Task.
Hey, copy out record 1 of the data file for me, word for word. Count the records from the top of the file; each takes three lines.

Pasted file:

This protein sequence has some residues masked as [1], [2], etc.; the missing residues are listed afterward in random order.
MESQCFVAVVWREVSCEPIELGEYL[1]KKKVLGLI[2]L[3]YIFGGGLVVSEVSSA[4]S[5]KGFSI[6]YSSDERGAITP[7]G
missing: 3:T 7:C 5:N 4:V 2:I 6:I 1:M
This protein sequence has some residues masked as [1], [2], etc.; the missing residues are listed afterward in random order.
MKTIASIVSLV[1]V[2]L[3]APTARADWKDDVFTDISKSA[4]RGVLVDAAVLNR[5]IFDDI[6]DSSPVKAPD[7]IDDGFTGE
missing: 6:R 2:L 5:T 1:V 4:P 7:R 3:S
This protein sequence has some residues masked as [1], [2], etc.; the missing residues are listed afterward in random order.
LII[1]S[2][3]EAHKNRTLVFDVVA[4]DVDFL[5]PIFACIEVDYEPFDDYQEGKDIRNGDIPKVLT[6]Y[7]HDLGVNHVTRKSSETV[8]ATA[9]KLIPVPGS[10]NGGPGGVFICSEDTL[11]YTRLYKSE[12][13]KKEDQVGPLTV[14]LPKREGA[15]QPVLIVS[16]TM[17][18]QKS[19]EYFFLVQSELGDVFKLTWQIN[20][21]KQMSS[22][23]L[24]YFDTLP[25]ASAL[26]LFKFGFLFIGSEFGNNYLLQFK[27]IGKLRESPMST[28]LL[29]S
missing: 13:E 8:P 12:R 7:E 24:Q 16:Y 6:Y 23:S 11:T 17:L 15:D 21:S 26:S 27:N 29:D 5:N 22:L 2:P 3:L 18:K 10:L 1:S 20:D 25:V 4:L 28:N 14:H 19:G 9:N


This protein sequence has some residues masked as [1], [2], etc.; the missing residues are listed afterward in random order.
MESQCFVAVVWREVSCEPIELGEYL[1]KKKVLGLI[2]L[3]YIFGGGLVVSEVSSA[4]S[5]KGFSI[6]YSSDERGAITP[7]G
missing: 3:T 7:C 5:N 4:V 2:I 6:I 1:M